Hello mellow yellow! Today we’re exploring the brand colour yellow as part of our colour psychology series. Colour choice is paramount when presenting your brand, so full consideration must be had before decisions and investment are made. Yellow is a great way to inject energy into your brand but it does come with a few caveats. Let’s explore!
Colour psychology: Mellow Yellow
The positive power of yellow in branding
Yellow is the colour of sunshine and happiness – bright, fresh, energising and playful. If you want to stand out, yellow could be the colour of your brand. But, before you jump in, do Mr Happy and Little Miss Sunshine have a sinister side you need to be aware of?
Use yellow to stand out from the crowd
The colour yellow is the most visible colour to humans in daylight hours. That’s why it grabs people’s attention. Brands needing to be noticed quickly have used yellow to great effect. The trusty Post-it is one, Shell energy wouldn’t want you to run out of fuel so have endeavoured to stand out and you can’t miss the famous New York Taxis on the street of the five boroughs.
This attention-grabbing power means, combined with black, it’s perfect to warn of hazards. The ability to alert means it’s a core colour for those who operate in potentially hazardous environments. CAT, JCB and John Deere all use yellow prominently in their brands.
Yellow is a youthful colour. It was the original colour of MTV for its 1981 launch and now is the colour of Snapchat. Children’s toys utilise yellow to great effect, catching the attention and creating engagement (Lego use yellow as a secondary colour).
Yellow is not just a warning, it’s the colour that greets us in the morning. From Corn Flakes to Shredded Wheat, Coco Pops to Cheerios, the cereal aisle has a golden glow. Yellow is used to represent the grains and honey commonly used, but this has an added cheering effect to brighten our mornings.
Like the brand colour, Red it’s an appetite-increasing colour too, so is often seen in fast food branding. McDonald’s, Burger King and Subway all feature the brand colour yellow.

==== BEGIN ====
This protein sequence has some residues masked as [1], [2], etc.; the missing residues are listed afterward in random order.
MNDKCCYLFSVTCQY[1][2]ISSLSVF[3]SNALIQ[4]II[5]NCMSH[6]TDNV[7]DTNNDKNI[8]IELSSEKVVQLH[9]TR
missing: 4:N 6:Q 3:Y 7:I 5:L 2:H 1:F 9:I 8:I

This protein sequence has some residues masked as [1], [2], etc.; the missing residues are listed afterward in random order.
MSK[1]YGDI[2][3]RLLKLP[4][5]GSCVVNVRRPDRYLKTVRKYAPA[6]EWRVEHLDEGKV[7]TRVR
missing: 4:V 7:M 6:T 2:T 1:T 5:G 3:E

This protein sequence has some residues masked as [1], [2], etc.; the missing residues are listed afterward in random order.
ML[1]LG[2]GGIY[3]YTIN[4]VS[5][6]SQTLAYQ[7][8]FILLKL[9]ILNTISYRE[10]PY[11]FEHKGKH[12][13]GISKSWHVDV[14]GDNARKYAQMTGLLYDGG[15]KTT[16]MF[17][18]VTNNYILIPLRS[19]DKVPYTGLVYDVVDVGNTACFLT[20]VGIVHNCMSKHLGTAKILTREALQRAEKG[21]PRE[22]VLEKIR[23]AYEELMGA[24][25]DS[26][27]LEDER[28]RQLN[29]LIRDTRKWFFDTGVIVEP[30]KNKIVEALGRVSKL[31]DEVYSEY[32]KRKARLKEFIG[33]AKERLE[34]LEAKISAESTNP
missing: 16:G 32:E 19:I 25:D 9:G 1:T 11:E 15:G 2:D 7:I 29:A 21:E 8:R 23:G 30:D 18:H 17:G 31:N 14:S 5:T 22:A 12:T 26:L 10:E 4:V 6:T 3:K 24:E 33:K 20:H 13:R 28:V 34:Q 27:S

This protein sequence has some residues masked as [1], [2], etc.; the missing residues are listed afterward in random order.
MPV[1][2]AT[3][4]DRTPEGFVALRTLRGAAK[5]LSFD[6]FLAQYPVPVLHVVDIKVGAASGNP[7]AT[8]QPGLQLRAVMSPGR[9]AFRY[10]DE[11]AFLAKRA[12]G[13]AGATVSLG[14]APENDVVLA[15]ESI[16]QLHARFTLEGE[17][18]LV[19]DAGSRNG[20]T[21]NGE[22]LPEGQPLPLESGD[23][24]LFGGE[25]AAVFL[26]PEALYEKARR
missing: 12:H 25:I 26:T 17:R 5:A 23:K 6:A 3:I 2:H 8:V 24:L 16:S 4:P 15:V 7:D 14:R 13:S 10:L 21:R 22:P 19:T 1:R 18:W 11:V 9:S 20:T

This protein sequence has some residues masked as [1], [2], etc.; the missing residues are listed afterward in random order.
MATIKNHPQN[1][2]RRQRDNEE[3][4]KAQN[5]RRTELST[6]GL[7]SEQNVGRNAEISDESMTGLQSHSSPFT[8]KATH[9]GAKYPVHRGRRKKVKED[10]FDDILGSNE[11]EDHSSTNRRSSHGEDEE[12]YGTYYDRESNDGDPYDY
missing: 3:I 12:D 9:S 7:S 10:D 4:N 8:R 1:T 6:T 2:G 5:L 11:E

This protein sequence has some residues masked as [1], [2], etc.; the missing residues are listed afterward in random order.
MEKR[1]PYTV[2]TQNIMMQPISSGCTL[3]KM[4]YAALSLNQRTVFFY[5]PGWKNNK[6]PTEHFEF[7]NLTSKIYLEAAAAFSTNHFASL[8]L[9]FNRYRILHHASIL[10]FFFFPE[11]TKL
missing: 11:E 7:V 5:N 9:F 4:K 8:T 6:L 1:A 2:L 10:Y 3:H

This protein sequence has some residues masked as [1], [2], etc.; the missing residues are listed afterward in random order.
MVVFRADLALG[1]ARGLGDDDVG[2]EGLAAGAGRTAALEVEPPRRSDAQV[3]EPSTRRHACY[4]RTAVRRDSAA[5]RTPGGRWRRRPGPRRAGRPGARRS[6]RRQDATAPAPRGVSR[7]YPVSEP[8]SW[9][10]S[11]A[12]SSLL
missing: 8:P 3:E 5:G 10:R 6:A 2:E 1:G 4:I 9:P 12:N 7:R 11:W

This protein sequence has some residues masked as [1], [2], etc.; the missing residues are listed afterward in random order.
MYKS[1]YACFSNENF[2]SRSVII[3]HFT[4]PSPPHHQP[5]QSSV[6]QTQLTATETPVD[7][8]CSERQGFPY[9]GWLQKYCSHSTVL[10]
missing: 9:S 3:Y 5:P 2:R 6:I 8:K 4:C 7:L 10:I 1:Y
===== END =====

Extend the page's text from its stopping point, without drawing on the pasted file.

Global connotations of yellow
If you’re an international business explore the cultural meaning of yellow to avoid any surprises. In Egypt and many African nations, yellow is closely linked with gold and is highly regarded. This is the same case in Japan, where it represents wealth and also bravery. But in France it’s the opposite, being the colour of cowardice and jealousy. In some countries, it had associations with madness. And in China, it has the unfortunate honour of being the colour associated with the pornographic industry.
It’s not just humans who react to yellow. Behavioural studies have observed that, along with the brand colour blue, it’s the colour dogs see.
The dark side of yellow
Yellow isn’t all sunny side; it has a flip side. Some shades of yellow take on a sickly hue. False rumours that babies cry more in yellow rooms don’t help the case, even if unproven. And despite it being so upbeat, looking at yellow for too long can be unsettling so make sure it’s partner colours can help take the strain.
So explore yellow to see if it can put some positive energy into your brand. If you’re not convinced, look out for the rest of this series to see which colours might be the key to unlocking your brand’s potential. And always look on the bright side of life!
Interested in learning more? We’re all ears. Get in touch and let’s chat about developing your brand together.
More from the brand colour psychology series
- Yellow brand colour psychology
- Red brand colour psychology
- Pink brand colour psychology
- Orange brand colour psychology
- Green brand colour psychology
- Black brand colour psychology
- White brand colour psychology
- Brown brand colour psychology
- Purple brand colour psychology
- Grey brand colour psychology
- Multicolour brands